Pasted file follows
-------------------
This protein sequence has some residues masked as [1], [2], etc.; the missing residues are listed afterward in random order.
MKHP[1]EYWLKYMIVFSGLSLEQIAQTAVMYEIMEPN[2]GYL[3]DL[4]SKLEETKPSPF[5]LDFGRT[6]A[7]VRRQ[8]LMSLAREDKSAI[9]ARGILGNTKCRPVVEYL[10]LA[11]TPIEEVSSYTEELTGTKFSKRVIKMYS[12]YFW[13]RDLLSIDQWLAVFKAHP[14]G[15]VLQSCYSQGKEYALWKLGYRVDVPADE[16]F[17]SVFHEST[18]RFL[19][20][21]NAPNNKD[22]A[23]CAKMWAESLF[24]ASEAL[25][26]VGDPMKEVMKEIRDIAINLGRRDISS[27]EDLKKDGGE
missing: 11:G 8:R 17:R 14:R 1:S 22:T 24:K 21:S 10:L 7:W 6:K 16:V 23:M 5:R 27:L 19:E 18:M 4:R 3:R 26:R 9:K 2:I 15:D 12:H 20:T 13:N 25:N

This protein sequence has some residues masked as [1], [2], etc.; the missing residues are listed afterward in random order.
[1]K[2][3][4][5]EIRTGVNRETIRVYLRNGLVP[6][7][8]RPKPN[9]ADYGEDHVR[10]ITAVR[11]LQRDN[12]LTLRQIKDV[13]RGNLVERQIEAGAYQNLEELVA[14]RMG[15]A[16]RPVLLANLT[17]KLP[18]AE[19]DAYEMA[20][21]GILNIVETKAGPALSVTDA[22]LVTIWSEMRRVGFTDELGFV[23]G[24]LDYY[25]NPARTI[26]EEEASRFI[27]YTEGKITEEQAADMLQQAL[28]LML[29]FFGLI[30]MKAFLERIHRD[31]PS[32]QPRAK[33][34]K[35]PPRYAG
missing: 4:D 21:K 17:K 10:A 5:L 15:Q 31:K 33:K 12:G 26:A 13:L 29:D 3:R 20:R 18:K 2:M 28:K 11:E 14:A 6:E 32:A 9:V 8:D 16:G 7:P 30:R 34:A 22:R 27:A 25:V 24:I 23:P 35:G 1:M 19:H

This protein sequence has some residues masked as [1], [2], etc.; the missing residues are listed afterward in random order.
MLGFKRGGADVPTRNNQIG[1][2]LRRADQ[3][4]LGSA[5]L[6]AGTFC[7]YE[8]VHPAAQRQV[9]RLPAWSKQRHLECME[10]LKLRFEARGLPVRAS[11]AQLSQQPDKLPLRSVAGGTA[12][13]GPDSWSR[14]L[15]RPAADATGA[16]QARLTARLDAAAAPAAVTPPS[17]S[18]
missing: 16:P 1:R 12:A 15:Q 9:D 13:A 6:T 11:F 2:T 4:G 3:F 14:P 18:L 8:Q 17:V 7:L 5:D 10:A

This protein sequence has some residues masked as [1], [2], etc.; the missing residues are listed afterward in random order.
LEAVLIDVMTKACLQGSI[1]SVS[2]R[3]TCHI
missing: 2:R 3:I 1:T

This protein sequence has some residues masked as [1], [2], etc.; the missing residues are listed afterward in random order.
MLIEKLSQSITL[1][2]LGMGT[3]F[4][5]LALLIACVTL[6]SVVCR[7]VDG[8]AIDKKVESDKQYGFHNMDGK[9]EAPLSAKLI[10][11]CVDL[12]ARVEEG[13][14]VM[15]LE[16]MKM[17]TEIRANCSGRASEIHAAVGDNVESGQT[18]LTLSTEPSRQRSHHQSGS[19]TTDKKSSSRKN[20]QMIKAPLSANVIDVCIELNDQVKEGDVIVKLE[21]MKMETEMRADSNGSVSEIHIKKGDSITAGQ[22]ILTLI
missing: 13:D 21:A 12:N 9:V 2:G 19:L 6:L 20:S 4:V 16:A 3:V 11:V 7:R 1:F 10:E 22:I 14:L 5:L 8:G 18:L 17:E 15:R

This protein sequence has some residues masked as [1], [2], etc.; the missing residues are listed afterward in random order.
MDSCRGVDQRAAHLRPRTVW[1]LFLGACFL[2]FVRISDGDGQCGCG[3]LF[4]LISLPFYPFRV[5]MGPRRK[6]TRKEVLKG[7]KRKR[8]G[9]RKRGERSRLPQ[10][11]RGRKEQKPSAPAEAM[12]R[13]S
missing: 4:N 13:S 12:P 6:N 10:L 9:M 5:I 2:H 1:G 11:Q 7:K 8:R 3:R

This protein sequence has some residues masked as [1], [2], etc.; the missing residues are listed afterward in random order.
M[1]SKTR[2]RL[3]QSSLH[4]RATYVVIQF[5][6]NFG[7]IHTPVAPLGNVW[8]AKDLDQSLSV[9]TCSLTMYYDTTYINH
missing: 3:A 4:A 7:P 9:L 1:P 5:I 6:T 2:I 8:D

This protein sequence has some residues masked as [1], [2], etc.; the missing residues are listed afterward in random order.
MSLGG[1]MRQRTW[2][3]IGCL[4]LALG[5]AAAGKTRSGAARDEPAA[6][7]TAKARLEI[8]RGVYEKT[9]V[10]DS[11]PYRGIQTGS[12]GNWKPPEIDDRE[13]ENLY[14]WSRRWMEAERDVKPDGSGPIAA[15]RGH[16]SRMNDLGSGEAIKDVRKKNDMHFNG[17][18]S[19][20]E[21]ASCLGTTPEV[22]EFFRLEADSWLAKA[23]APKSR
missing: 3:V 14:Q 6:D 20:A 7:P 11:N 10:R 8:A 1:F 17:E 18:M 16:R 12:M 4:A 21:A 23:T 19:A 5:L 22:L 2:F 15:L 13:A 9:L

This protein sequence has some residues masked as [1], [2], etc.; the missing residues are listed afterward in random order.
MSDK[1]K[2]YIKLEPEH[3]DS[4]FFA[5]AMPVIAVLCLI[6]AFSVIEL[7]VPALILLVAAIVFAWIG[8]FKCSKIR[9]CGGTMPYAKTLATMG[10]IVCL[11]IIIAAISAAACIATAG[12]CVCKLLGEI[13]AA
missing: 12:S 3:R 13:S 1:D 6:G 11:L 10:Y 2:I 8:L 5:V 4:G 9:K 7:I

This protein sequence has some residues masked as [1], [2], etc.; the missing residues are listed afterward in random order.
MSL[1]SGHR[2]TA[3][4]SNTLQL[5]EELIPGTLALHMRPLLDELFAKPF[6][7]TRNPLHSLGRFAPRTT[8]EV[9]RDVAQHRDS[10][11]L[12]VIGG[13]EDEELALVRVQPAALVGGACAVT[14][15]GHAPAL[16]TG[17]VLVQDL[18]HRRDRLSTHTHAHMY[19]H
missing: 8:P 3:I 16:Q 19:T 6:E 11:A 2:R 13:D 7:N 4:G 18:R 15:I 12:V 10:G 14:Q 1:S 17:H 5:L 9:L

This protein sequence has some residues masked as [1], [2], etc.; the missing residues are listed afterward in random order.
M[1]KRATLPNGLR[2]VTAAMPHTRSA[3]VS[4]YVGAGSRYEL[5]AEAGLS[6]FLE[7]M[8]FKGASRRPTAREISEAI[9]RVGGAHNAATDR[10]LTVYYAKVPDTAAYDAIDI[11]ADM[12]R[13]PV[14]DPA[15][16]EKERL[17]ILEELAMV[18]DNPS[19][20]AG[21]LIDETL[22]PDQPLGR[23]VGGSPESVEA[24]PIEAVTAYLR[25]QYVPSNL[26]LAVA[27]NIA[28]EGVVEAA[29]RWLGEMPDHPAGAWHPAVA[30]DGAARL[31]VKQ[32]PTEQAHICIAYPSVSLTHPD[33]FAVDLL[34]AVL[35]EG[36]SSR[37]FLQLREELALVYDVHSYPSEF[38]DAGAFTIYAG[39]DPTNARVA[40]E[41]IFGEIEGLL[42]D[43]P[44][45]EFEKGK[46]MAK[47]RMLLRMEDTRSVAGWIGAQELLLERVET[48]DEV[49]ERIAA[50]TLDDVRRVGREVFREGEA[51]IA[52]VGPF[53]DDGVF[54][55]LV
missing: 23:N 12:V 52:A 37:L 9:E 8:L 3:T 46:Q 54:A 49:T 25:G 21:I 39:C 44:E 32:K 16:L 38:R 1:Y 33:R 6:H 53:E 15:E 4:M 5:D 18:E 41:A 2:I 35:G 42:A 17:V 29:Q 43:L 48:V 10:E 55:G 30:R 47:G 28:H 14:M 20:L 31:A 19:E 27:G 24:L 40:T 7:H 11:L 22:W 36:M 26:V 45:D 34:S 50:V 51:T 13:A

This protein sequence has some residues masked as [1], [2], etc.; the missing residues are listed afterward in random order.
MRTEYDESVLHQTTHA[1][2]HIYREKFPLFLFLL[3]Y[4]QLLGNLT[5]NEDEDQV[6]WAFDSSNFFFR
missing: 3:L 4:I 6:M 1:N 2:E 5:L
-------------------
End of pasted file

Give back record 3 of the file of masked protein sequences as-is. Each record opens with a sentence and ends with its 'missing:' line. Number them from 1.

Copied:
This protein sequence has some residues masked as [1], [2], etc.; the missing residues are listed afterward in random order.
MLGFKRGGADVPTRNNQIG[1][2]LRRADQ[3][4]LGSA[5]L[6]AGTFC[7]YE[8]VHPAAQRQV[9]RLPAWSKQRHLECME[10]LKLRFEARGLPVRAS[11]AQLSQQPDKLPLRSVAGGTA[12][13]GPDSWSR[14]L[15]RPAADATGA[16]QARLTARLDAAAAPAAVTPPS[17]S[18]
missing: 16:P 1:R 12:A 15:Q 9:D 13:A 6:T 11:F 2:T 4:G 3:F 14:P 18:L 8:Q 17:V 7:L 5:D 10:A